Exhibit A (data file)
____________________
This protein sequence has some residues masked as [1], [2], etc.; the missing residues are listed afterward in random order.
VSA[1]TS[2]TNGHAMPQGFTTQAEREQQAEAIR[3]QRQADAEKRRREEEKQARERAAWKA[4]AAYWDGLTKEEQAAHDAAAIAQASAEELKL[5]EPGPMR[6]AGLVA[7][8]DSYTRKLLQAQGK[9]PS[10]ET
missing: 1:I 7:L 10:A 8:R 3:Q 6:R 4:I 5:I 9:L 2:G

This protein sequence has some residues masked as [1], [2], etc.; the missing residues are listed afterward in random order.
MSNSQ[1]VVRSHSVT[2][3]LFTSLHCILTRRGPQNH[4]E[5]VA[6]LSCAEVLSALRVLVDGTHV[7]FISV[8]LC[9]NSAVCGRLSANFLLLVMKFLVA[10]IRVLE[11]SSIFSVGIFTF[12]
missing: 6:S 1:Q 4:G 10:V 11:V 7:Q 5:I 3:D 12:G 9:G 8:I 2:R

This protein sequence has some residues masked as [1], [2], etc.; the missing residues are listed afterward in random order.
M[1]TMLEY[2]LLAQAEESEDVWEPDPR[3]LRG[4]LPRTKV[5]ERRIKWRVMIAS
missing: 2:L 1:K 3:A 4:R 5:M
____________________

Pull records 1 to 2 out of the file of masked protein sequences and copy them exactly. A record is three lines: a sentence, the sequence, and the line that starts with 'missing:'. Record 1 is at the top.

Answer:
This protein sequence has some residues masked as [1], [2], etc.; the missing residues are listed afterward in random order.
VSA[1]TS[2]TNGHAMPQGFTTQAEREQQAEAIR[3]QRQADAEKRRREEEKQARERAAWKA[4]AAYWDGLTKEEQAAHDAAAIAQASAEELKL[5]EPGPMR[6]AGLVA[7][8]DSYTRKLLQAQGK[9]PS[10]ET
missing: 1:I 7:L 10:A 8:R 3:Q 6:R 4:I 5:I 9:L 2:G

This protein sequence has some residues masked as [1], [2], etc.; the missing residues are listed afterward in random order.
MSNSQ[1]VVRSHSVT[2][3]LFTSLHCILTRRGPQNH[4]E[5]VA[6]LSCAEVLSALRVLVDGTHV[7]FISV[8]LC[9]NSAVCGRLSANFLLLVMKFLVA[10]IRVLE[11]SSIFSVGIFTF[12]
missing: 6:S 1:Q 4:G 10:V 11:V 7:Q 5:I 3:D 12:G 9:G 8:I 2:R